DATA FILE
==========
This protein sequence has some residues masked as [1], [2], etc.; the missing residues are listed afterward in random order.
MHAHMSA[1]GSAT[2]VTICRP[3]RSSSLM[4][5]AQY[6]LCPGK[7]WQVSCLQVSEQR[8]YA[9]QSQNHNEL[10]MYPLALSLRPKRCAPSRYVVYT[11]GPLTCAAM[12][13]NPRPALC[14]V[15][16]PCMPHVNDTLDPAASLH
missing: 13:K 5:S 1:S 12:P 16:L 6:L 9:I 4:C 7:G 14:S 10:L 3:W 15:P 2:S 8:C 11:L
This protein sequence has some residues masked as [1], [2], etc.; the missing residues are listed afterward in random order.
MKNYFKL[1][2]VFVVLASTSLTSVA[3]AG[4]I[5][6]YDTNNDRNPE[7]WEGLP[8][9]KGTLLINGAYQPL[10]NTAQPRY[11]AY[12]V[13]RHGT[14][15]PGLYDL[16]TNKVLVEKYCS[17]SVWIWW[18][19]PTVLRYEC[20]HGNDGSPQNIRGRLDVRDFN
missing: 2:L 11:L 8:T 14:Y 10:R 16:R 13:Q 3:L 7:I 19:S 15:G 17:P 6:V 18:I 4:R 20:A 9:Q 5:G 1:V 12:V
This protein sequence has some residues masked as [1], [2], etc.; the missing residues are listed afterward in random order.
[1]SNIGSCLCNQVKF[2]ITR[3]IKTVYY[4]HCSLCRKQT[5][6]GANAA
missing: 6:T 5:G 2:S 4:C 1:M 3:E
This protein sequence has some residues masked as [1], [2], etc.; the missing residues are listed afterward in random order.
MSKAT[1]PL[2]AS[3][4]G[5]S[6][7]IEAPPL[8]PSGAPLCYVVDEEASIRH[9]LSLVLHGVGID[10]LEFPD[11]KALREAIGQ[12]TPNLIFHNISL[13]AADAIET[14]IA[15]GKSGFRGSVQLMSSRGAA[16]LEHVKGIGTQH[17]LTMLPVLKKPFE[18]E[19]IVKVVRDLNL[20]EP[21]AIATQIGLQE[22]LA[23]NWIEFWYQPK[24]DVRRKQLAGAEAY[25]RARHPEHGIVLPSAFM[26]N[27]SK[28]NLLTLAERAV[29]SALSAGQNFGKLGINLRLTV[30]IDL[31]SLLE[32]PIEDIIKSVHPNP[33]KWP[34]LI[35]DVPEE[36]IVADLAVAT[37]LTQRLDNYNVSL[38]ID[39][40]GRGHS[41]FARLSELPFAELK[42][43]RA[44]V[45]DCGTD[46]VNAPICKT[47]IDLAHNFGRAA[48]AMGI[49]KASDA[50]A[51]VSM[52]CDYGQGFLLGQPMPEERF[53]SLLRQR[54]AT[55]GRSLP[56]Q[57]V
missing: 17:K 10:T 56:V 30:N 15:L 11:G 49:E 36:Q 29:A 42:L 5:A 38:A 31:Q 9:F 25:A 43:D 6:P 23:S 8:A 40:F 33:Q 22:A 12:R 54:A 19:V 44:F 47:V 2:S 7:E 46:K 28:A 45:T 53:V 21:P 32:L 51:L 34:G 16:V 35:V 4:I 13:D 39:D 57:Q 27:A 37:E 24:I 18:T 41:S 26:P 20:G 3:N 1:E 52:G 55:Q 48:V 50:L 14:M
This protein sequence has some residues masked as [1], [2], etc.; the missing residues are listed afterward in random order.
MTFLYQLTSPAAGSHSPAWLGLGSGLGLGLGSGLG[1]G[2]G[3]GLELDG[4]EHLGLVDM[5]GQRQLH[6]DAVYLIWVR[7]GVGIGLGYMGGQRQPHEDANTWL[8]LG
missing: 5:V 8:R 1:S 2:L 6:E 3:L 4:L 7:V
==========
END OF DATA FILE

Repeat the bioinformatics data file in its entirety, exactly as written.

This protein sequence has some residues masked as [1], [2], etc.; the missing residues are listed afterward in random order.
MHAHMSA[1]GSAT[2]VTICRP[3]RSSSLM[4][5]AQY[6]LCPGK[7]WQVSCLQVSEQR[8]YA[9]QSQNHNEL[10]MYPLALSLRPKRCAPSRYVVYT[11]GPLTCAAM[12][13]NPRPALC[14]V[15][16]PCMPHVNDTLDPAASLH
missing: 13:K 5:S 1:S 12:P 16:L 6:L 9:I 4:C 7:G 14:S 10:L 3:W 15:P 2:S 8:C 11:L
This protein sequence has some residues masked as [1], [2], etc.; the missing residues are listed afterward in random order.
MKNYFKL[1][2]VFVVLASTSLTSVA[3]AG[4]I[5][6]YDTNNDRNPE[7]WEGLP[8][9]KGTLLINGAYQPL[10]NTAQPRY[11]AY[12]V[13]RHGT[14][15]PGLYDL[16]TNKVLVEKYCS[17]SVWIWW[18][19]PTVLRYEC[20]HGNDGSPQNIRGRLDVRDFN
missing: 2:L 11:L 8:T 14:Y 10:R 16:R 13:Q 3:L 7:I 19:S 15:G 17:P 6:V 18:I 4:R 20:A 9:Q 5:G 1:V 12:V
This protein sequence has some residues masked as [1], [2], etc.; the missing residues are listed afterward in random order.
[1]SNIGSCLCNQVKF[2]ITR[3]IKTVYY[4]HCSLCRKQT[5][6]GANAA
missing: 6:T 5:G 2:S 4:C 1:M 3:E
This protein sequence has some residues masked as [1], [2], etc.; the missing residues are listed afterward in random order.
MSKAT[1]PL[2]AS[3][4]G[5]S[6][7]IEAPPL[8]PSGAPLCYVVDEEASIRH[9]LSLVLHGVGID[10]LEFPD[11]KALREAIGQ[12]TPNLIFHNISL[13]AADAIET[14]IA[15]GKSGFRGSVQLMSSRGAA[16]LEHVKGIGTQH[17]LTMLPVLKKPFE[18]E[19]IVKVVRDLNL[20]EP[21]AIATQIGLQE[22]LA[23]NWIEFWYQPK[24]DVRRKQLAGAEAY[25]RARHPEHGIVLPSAFM[26]N[27]SK[28]NLLTLAERAV[29]SALSAGQNFGKLGINLRLTV[30]IDL[31]SLLE[32]PIEDIIKSVHPNP[33]KWP[34]LI[35]DVPEE[36]IVADLAVAT[37]LTQRLDNYNVSL[38]ID[39][40]GRGHS[41]FARLSELPFAELK[42][43]RA[44]V[45]DCGTD[46]VNAPICKT[47]IDLAHNFGRAA[48]AMGI[49]KASDA[50]A[51]VSM[52]CDYGQGFLLGQPMPEERF[53]SLLRQR[54]AT[55]GRSLP[56]Q[57]V
missing: 17:K 10:T 56:V 30:N 15:L 11:G 49:E 36:Q 29:A 42:L 5:A 38:A 31:Q 9:F 25:A 43:D 6:P 23:S 8:A 40:F 33:Q 22:A 12:R 54:A 19:V 44:F 47:V 2:S 7:E 46:K 28:A 45:T 53:V 21:P 32:L 51:L 34:G 16:V 35:V 4:I 13:D 39:D 57:Q 27:A 37:E 24:I 18:T 41:S 26:P 20:G 3:N 1:E 52:G 55:Q 48:V 50:L 14:M
This protein sequence has some residues masked as [1], [2], etc.; the missing residues are listed afterward in random order.
MTFLYQLTSPAAGSHSPAWLGLGSGLGLGLGSGLG[1]G[2]G[3]GLELDG[4]EHLGLVDM[5]GQRQLH[6]DAVYLIWVR[7]GVGIGLGYMGGQRQPHEDANTWL[8]LG
missing: 5:V 8:R 1:S 2:L 6:E 3:L 4:L 7:V